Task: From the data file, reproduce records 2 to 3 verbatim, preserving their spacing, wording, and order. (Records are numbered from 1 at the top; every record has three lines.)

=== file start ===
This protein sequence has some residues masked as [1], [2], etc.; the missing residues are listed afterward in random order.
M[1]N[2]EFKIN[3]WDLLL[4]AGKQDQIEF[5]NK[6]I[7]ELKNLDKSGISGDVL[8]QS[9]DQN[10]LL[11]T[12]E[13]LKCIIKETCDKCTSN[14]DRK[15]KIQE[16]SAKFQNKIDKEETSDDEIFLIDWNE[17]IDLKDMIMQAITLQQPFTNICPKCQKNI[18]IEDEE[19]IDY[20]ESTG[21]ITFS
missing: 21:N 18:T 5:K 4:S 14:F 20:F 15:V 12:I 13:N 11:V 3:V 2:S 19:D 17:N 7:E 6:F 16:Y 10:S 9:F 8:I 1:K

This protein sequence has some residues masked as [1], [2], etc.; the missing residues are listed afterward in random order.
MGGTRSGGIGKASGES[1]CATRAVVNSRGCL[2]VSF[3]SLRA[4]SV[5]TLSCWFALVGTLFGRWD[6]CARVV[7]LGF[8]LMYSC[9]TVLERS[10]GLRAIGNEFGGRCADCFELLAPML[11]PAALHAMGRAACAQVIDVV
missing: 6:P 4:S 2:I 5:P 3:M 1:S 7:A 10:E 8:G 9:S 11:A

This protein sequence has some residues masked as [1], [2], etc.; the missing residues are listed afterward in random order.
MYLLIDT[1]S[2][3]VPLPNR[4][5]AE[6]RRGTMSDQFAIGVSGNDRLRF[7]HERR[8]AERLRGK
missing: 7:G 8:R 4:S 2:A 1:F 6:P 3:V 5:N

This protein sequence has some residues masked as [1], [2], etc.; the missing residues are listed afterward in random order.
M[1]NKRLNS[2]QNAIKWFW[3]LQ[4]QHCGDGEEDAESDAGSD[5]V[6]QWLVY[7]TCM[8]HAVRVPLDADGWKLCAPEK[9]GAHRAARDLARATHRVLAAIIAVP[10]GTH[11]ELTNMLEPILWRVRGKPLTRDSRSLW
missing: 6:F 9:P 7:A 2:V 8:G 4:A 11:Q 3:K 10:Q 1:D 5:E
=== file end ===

This protein sequence has some residues masked as [1], [2], etc.; the missing residues are listed afterward in random order.
MGGTRSGGIGKASGES[1]CATRAVVNSRGCL[2]VSF[3]SLRA[4]SV[5]TLSCWFALVGTLFGRWD[6]CARVV[7]LGF[8]LMYSC[9]TVLERS[10]GLRAIGNEFGGRCADCFELLAPML[11]PAALHAMGRAACAQVIDVV
missing: 6:P 4:S 2:I 5:P 3:M 1:S 7:A 10:E 8:G 9:S 11:A

This protein sequence has some residues masked as [1], [2], etc.; the missing residues are listed afterward in random order.
MYLLIDT[1]S[2][3]VPLPNR[4][5]AE[6]RRGTMSDQFAIGVSGNDRLRF[7]HERR[8]AERLRGK
missing: 7:G 8:R 4:S 2:A 1:F 6:P 3:V 5:N